Taking the Leap

July 7-9 2003

random trip report
Photos by me and Rob Vaterlaus. Click on images for hi-res versions.

Rob V. and I decide to expand our multi-pitch climbing skills, so we hire a guide for three days from Alpine Skills International. The guide is Tom Carter, a veteran of Yosemite in the 70s and an extremely knowledgeable and friendly guy. We spend two days at Donner Pass and one day at Lover's Leap.

Donner Lake

The two days at Donner are a mixture of instruction (mostly on protection-related stuff, some on climbing technique) and actual climbing. We do a few easy crack routes, and I lead a 5.8 with Tom climbing beside me and coaching.

Rob and I stay in Reno.

We stayed here

Our hunger pushes us to the buffet at El Dorado, which is a mistake. After dinner we wander around; in a park by the river is a dance performance (four marginally-talented young men) attended by a large crowd of locals. We browse at an art/retro/hemp store, and I buy a 1950's cookbook: 300 ways to cook eggs.

On second day we do anchor-setting in the morning, then Jelly Roll (two pitches, starting with a tricky diagonal traverse).

Jelly Roll from below

Where the hell is my left arm??

Other climbers doing Jelly Roll

It's hard to remember all the stuff Tom covers, but here are some of the high points:

Anchor setting

  • Use of anchor 'shelf' (clip through one strand from each loop) to reduce clutter on main anchor point.
  • changing orientation of bottom protection piece when role of anchor changes from upper to lower
  • combining two pieces of gear into one anchor point; using additional biners/draws/slings to approximately equalize
  • fine-tuning the direction of a hard knot by adding loops around biners
Belaying a follower
  • Attaching to anchor with clove hitch (easier to adjust than 'hard knots' like overhand on bight ).
  • Use of 'redirect biner' attached to anchor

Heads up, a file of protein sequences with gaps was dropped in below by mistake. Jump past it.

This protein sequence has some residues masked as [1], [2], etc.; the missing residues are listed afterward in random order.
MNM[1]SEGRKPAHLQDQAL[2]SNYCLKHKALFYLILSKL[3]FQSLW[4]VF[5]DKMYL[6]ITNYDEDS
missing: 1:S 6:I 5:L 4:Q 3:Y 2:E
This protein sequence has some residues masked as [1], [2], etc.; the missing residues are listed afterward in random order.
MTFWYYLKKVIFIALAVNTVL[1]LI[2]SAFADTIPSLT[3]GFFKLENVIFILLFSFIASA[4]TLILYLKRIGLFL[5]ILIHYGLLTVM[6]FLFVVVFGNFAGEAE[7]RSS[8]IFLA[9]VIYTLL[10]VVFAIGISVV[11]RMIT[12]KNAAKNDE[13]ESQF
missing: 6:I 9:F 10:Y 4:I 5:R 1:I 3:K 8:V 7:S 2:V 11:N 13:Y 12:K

• Use of Munter hitch (looks like Sticky Fingers tongue) instead of belay device
  • tying off the Munter hitch (frees up hands)
  • Z pulley for hauling up climber
  • Autobrake: 2' cordelet loop clipped to leg loop, wrapped 3-4X around brake rope.
  • Use of kleimheist (or several, with ladder slings) to ascend belay rope in case of trouble
  • Use a sling to move ATC farther away from you (easier to brake)
  • To lower a semi-incapacitated partner: attach to anchor; set him up for rapel; rapel down below him.

We drive to South Lake Tahoe (note to self: if you want the cheapest motel, search off the main drag). The next morning we drive to Lover's Leap and meet Tom at 7:30 (to make sure we're first in line). We climb Corrugation Corner, which is among the world's 50 Klassic Klimbs. It's four pitches of 5.7, fairly steep and with exposure, but easy because of the corner and the horizontal dykes in the rock.

Me on second belay ledge

View from second belay

We're done by 2 PM. We decide not to start another climb, and instead chat with Tom for a while, then (acting on Tom's beta) drive down 50 and turn south on Silverfork Rd., and drive a couple of miles to a wonderful swimming stop in the river. It's bracingly cold.

Rob braves the icy water

A nice horizontal surface

On the way back we stop at Pipeworks in Sacramento and climb for a couple of hours, including some 5.11A. Then it's on the Murder Burger in Davis for some of their famous Salty Fries.

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